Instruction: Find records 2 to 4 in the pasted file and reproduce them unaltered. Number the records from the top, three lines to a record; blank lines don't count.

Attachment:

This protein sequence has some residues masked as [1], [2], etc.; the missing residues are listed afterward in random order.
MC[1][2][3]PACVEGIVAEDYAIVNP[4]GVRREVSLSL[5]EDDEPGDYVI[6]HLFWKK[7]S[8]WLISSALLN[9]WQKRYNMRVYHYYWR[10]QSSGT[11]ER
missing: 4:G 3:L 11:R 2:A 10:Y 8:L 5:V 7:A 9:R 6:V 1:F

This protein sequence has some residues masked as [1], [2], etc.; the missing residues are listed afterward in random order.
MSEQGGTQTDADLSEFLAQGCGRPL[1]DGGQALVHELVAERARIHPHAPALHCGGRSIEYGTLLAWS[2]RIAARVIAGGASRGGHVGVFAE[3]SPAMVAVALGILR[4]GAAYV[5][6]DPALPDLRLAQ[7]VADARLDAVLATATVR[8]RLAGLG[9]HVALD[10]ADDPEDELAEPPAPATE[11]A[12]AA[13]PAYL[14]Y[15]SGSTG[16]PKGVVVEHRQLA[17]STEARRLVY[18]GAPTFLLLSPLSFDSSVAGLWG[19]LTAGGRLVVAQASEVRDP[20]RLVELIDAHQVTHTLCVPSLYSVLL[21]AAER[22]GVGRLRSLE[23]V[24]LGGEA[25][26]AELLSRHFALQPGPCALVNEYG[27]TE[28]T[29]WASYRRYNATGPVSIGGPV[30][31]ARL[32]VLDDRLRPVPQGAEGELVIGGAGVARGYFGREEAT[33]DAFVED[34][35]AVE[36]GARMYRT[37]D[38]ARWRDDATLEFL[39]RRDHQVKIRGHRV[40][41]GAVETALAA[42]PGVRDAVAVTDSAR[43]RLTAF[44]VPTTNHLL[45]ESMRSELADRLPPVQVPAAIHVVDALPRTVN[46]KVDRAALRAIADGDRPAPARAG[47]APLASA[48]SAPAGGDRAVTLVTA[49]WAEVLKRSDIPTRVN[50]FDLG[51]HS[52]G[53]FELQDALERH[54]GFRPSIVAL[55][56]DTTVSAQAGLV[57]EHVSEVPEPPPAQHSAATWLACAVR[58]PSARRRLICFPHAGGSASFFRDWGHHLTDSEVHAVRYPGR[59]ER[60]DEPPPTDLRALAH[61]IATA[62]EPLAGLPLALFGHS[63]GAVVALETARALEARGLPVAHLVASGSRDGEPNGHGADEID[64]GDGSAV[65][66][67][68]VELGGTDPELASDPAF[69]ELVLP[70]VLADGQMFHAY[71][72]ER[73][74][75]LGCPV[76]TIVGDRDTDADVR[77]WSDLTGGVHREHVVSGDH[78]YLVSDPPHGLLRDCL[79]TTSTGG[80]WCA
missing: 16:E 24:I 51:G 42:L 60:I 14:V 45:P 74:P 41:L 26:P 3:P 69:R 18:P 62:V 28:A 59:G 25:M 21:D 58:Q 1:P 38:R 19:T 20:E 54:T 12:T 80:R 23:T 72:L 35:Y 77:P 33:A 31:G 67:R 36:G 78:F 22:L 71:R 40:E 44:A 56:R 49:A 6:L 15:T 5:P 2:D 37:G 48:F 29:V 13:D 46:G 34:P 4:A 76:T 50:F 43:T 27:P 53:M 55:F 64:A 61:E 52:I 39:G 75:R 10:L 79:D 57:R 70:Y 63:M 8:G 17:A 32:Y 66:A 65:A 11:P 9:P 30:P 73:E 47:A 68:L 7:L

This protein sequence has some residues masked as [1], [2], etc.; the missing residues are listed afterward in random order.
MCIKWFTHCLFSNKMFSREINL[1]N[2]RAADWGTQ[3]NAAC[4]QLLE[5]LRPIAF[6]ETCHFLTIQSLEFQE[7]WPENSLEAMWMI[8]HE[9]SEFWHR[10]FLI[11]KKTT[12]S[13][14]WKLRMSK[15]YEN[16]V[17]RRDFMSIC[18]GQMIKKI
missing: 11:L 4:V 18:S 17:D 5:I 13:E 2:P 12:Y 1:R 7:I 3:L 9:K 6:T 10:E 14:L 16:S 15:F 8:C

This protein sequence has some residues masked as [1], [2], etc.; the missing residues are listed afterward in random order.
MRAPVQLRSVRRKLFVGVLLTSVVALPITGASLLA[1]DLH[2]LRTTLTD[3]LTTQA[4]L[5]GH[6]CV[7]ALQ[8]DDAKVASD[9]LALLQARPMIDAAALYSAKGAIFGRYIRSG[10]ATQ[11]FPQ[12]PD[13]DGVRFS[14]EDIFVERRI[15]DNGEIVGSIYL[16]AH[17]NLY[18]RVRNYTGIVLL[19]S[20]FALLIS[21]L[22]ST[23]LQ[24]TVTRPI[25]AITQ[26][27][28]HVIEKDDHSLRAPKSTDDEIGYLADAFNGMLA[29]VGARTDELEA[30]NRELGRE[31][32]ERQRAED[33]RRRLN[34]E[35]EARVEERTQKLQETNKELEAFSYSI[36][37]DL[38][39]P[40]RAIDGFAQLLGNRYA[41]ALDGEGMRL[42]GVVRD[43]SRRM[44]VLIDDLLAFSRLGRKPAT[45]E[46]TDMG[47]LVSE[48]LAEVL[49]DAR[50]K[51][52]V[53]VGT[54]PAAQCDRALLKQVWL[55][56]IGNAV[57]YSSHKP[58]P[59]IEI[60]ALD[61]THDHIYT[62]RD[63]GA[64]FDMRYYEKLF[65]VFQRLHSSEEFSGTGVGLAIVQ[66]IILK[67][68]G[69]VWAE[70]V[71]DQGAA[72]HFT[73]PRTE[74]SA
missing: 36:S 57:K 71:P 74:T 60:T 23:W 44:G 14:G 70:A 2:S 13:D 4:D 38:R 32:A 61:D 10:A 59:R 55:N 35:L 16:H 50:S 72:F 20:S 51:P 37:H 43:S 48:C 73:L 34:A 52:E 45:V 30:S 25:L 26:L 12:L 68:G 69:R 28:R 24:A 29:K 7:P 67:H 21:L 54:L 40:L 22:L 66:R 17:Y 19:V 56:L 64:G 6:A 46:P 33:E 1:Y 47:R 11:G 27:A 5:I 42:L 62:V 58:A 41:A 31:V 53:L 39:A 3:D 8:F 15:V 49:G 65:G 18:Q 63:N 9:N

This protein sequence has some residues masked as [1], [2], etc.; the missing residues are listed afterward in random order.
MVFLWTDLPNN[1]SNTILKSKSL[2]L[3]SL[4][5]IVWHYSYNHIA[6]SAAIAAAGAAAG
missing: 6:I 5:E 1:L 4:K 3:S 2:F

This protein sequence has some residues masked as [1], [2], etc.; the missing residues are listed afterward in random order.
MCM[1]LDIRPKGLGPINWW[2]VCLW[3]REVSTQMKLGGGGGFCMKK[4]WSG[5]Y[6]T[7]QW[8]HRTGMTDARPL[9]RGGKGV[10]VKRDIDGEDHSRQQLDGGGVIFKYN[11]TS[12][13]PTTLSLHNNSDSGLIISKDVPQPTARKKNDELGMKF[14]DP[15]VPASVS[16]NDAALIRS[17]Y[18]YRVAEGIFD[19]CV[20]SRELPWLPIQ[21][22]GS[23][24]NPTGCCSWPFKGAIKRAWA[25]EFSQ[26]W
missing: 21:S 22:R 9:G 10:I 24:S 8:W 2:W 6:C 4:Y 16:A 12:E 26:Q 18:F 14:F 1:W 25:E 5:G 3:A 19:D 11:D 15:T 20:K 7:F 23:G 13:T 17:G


This protein sequence has some residues masked as [1], [2], etc.; the missing residues are listed afterward in random order.
MSEQGGTQTDADLSEFLAQGCGRPL[1]DGGQALVHELVAERARIHPHAPALHCGGRSIEYGTLLAWS[2]RIAARVIAGGASRGGHVGVFAE[3]SPAMVAVALGILR[4]GAAYV[5][6]DPALPDLRLAQ[7]VADARLDAVLATATVR[8]RLAGLG[9]HVALD[10]ADDPEDELAEPPAPATE[11]A[12]AA[13]PAYL[14]Y[15]SGSTG[16]PKGVVVEHRQLA[17]STEARRLVY[18]GAPTFLLLSPLSFDSSVAGLWG[19]LTAGGRLVVAQASEVRDP[20]RLVELIDAHQVTHTLCVPSLYSVLL[21]AAER[22]GVGRLRSLE[23]V[24]LGGEA[25][26]AELLSRHFALQPGPCALVNEYG[27]TE[28]T[29]WASYRRYNATGPVSIGGPV[30][31]ARL[32]VLDDRLRPVPQGAEGELVIGGAGVARGYFGREEAT[33]DAFVED[34][35]AVE[36]GARMYRT[37]D[38]ARWRDDATLEFL[39]RRDHQVKIRGHRV[40][41]GAVETALAA[42]PGVRDAVAVTDSAR[43]RLTAF[44]VPTTNHLL[45]ESMRSELADRLPPVQVPAAIHVVDALPRTVN[46]KVDRAALRAIADGDRPAPARAG[47]APLASA[48]SAPAGGDRAVTLVTA[49]WAEVLKRSDIPTRVN[50]FDLG[51]HS[52]G[53]FELQDALERH[54]GFRPSIVAL[55][56]DTTVSAQAGLV[57]EHVSEVPEPPPAQHSAATWLACAVR[58]PSARRRLICFPHAGGSASFFRDWGHHLTDSEVHAVRYPGR[59]ER[60]DEPPPTDLRALAH[61]IATA[62]EPLAGLPLALFGHS[63]GAVVALETARALEARGLPVAHLVASGSRDGEPNGHGADEID[64]GDGSAV[65][66][67][68]VELGGTDPELASDPAF[69]ELVLP[70]VLADGQMFHAY[71][72]ER[73][74][75]LGCPV[76]TIVGDRDTDADVR[77]WSDLTGGVHREHVVSGDH[78]YLVSDPPHGLLRDCL[79]TTSTGG[80]WCA
missing: 16:E 24:I 51:G 42:L 60:I 14:V 45:P 74:P 41:L 26:P 3:P 69:R 18:P 62:V 28:A 59:G 25:M 21:D 58:Q 1:P 38:R 19:T 20:E 54:T 12:T 80:R 23:T 72:L 35:Y 77:P 33:A 31:G 67:R 36:G 78:F 22:L 71:R 40:E 44:A 56:R 49:A 6:L 15:T 5:P 2:D 37:G 48:F 29:V 13:D 46:G 34:P 4:A 76:T 50:F 43:T 27:P 53:M 55:F 64:A 61:E 52:I 39:G 75:R 10:L 79:D 57:R 70:Y 63:M 8:G 17:A 32:Y 66:A 65:A 11:P 9:P 30:P 73:E 47:A 68:L 7:L

This protein sequence has some residues masked as [1], [2], etc.; the missing residues are listed afterward in random order.
MCIKWFTHCLFSNKMFSREINL[1]N[2]RAADWGTQ[3]NAAC[4]QLLE[5]LRPIAF[6]ETCHFLTIQSLEFQE[7]WPENSLEAMWMI[8]HE[9]SEFWHR[10]FLI[11]KKTT[12]S[13][14]WKLRMSK[15]YEN[16]V[17]RRDFMSIC[18]GQMIKKI
missing: 11:L 4:V 18:S 17:D 5:I 13:E 2:P 12:Y 1:R 7:I 3:L 9:K 6:T 10:E 14:L 16:S 15:F 8:C

This protein sequence has some residues masked as [1], [2], etc.; the missing residues are listed afterward in random order.
MRAPVQLRSVRRKLFVGVLLTSVVALPITGASLLA[1]DLH[2]LRTTLTD[3]LTTQA[4]L[5]GH[6]CV[7]ALQ[8]DDAKVASD[9]LALLQARPMIDAAALYSAKGAIFGRYIRSG[10]ATQ[11]FPQ[12]PD[13]DGVRFS[14]EDIFVERRI[15]DNGEIVGSIYL[16]AH[17]NLY[18]RVRNYTGIVLL[19]S[20]FALLIS[21]L[22]ST[23]LQ[24]TVTRPI[25]AITQ[26][27][28]HVIEKDDHSLRAPKSTDDEIGYLADAFNGMLA[29]VGARTDELEA[30]NRELGRE[31][32]ERQRAED[33]RRRLN[34]E[35]EARVEERTQKLQETNKELEAFSYSI[36][37]DL[38][39]P[40]RAIDGFAQLLGNRYA[41]ALDGEGMRL[42]GVVRD[43]SRRM[44]VLIDDLLAFSRLGRKPAT[45]E[46]TDMG[47]LVSE[48]LAEVL[49]DAR[50]K[51][52]V[53]VGT[54]PAAQCDRALLKQVWL[55][56]IGNAV[57]YSSHKP[58]P[59]IEI[60]ALD[61]THDHIYT[62]RD[63]GA[64]FDMRYYEKLF[65]VFQRLHSSEEFSGTGVGLAIVQ[66]IILK[67][68]G[69]VWAE[70]V[71]DQGAA[72]HFT[73]PRTE[74]SA
missing: 36:S 57:K 71:P 74:T 60:T 23:W 44:G 14:G 70:A 2:S 13:D 4:D 38:R 32:A 61:D 10:A 59:R 55:N 35:L 16:H 50:S 72:F 20:S 51:P 37:H 43:S 48:C 73:L 34:A 52:E 45:V 30:S 25:L 26:L 12:L 68:G 69:R 28:R 24:A 29:K 7:P 67:H 21:L 54:L 40:L 22:L 66:R 17:Y 19:V 56:L 64:G 6:A 46:P 33:E 1:Y 47:R 11:G 27:A 5:I 42:L 62:V 58:A 41:A 31:V 53:L 39:A 3:D 8:F 15:V 49:G 65:G 18:Q 63:N 9:N